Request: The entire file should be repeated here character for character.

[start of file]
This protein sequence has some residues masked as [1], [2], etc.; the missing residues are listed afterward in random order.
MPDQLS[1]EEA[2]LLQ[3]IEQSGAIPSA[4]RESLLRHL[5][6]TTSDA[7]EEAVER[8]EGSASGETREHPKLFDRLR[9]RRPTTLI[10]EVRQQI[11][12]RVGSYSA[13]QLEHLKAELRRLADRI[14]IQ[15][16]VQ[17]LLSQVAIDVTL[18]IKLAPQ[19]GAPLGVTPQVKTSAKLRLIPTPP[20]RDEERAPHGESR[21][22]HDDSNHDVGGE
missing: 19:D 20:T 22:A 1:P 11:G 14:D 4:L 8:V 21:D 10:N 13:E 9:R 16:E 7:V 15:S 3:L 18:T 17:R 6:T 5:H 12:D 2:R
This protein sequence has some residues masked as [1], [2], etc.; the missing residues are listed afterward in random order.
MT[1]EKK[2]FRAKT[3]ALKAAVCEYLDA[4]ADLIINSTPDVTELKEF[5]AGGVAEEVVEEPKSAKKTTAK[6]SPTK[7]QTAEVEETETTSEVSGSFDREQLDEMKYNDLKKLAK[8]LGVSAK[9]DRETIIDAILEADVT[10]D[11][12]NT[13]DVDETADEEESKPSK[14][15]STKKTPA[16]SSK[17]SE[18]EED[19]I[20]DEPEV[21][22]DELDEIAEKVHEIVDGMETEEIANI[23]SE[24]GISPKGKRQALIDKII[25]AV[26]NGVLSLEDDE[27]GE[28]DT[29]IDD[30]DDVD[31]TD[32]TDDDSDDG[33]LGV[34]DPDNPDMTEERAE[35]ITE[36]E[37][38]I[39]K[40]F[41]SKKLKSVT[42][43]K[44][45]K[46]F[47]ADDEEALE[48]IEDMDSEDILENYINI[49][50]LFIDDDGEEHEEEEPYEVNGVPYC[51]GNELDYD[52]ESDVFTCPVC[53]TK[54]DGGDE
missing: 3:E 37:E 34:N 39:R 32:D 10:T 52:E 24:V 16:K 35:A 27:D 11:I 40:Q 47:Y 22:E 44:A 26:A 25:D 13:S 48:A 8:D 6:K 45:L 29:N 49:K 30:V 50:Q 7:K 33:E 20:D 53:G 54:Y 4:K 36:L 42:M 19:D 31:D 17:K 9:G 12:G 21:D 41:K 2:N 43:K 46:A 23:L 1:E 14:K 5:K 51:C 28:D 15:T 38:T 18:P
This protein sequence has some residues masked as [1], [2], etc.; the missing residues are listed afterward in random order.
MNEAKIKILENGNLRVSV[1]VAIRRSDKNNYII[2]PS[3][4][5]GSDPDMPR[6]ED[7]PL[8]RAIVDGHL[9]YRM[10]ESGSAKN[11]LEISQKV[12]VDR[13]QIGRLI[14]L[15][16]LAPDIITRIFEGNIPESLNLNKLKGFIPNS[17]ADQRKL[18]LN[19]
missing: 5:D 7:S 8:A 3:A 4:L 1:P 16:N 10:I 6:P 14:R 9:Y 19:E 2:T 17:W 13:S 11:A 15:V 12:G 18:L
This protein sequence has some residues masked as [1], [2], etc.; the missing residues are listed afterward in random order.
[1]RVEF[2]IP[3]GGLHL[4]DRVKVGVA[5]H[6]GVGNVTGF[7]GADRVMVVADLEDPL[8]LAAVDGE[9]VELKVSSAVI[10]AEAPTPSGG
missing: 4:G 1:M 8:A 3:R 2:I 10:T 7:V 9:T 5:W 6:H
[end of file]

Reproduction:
This protein sequence has some residues masked as [1], [2], etc.; the missing residues are listed afterward in random order.
MPDQLS[1]EEA[2]LLQ[3]IEQSGAIPSA[4]RESLLRHL[5][6]TTSDA[7]EEAVER[8]EGSASGETREHPKLFDRLR[9]RRPTTLI[10]EVRQQI[11][12]RVGSYSA[13]QLEHLKAELRRLADRI[14]IQ[15][16]VQ[17]LLSQVAIDVTL[18]IKLAPQ[19]GAPLGVTPQVKTSAKLRLIPTPP[20]RDEERAPHGESR[21][22]HDDSNHDVGGE
missing: 19:D 20:T 22:A 1:P 11:G 14:D 4:L 8:V 21:D 10:N 13:E 9:R 16:E 7:V 15:S 3:L 18:T 17:R 6:T 5:H 12:D 2:R
This protein sequence has some residues masked as [1], [2], etc.; the missing residues are listed afterward in random order.
MT[1]EKK[2]FRAKT[3]ALKAAVCEYLDA[4]ADLIINSTPDVTELKEF[5]AGGVAEEVVEEPKSAKKTTAK[6]SPTK[7]QTAEVEETETTSEVSGSFDREQLDEMKYNDLKKLAK[8]LGVSAK[9]DRETIIDAILEADVT[10]D[11][12]NT[13]DVDETADEEESKPSK[14][15]STKKTPA[16]SSK[17]SE[18]EED[19]I[20]DEPEV[21][22]DELDEIAEKVHEIVDGMETEEIANI[23]SE[24]GISPKGKRQALIDKII[25]AV[26]NGVLSLEDDE[27]GE[28]DT[29]IDD[30]DDVD[31]TD[32]TDDDSDDG[33]LGV[34]DPDNPDMTEERAE[35]ITE[36]E[37][38]I[39]K[40]F[41]SKKLKSVT[42][43]K[44][45]K[46]F[47]ADDEEALE[48]IEDMDSEDILENYINI[49][50]LFIDDDGEEHEEEEPYEVNGVPYC[51]GNELDYD[52]ESDVFTCPVC[53]TK[54]DGGDE
missing: 3:E 37:E 34:N 39:R 32:D 10:T 52:E 24:V 16:K 35:A 27:D 11:I 40:Q 47:Y 22:E 44:A 26:A 25:D 13:S 48:A 8:D 6:K 45:L 29:N 49:K 30:V 50:Q 7:K 33:E 20:D 53:G 54:Y 4:K 36:L 42:M 19:D 31:D 17:K 9:G 12:G 21:D 41:K 2:N 43:K 46:A 23:L 1:E 14:K 5:K 51:C 28:D 15:T 38:T 18:P
This protein sequence has some residues masked as [1], [2], etc.; the missing residues are listed afterward in random order.
MNEAKIKILENGNLRVSV[1]VAIRRSDKNNYII[2]PS[3][4][5]GSDPDMPR[6]ED[7]PL[8]RAIVDGHL[9]YRM[10]ESGSAKN[11]LEISQKV[12]VDR[13]QIGRLI[14]L[15][16]LAPDIITRIFEGNIPESLNLNKLKGFIPNS[17]ADQRKL[18]LN[19]
missing: 5:D 7:S 8:A 3:A 4:L 1:P 16:N 10:I 6:P 14:R 9:Y 19:E 2:T 17:W 13:S 11:A 15:V 12:G 18:L
This protein sequence has some residues masked as [1], [2], etc.; the missing residues are listed afterward in random order.
[1]RVEF[2]IP[3]GGLHL[4]DRVKVGVA[5]H[6]GVGNVTGF[7]GADRVMVVADLEDPL[8]LAAVDGE[9]VELKVSSAVI[10]AEAPTPSGG
missing: 4:G 1:M 8:A 3:R 2:I 10:T 7:V 9:T 5:W 6:H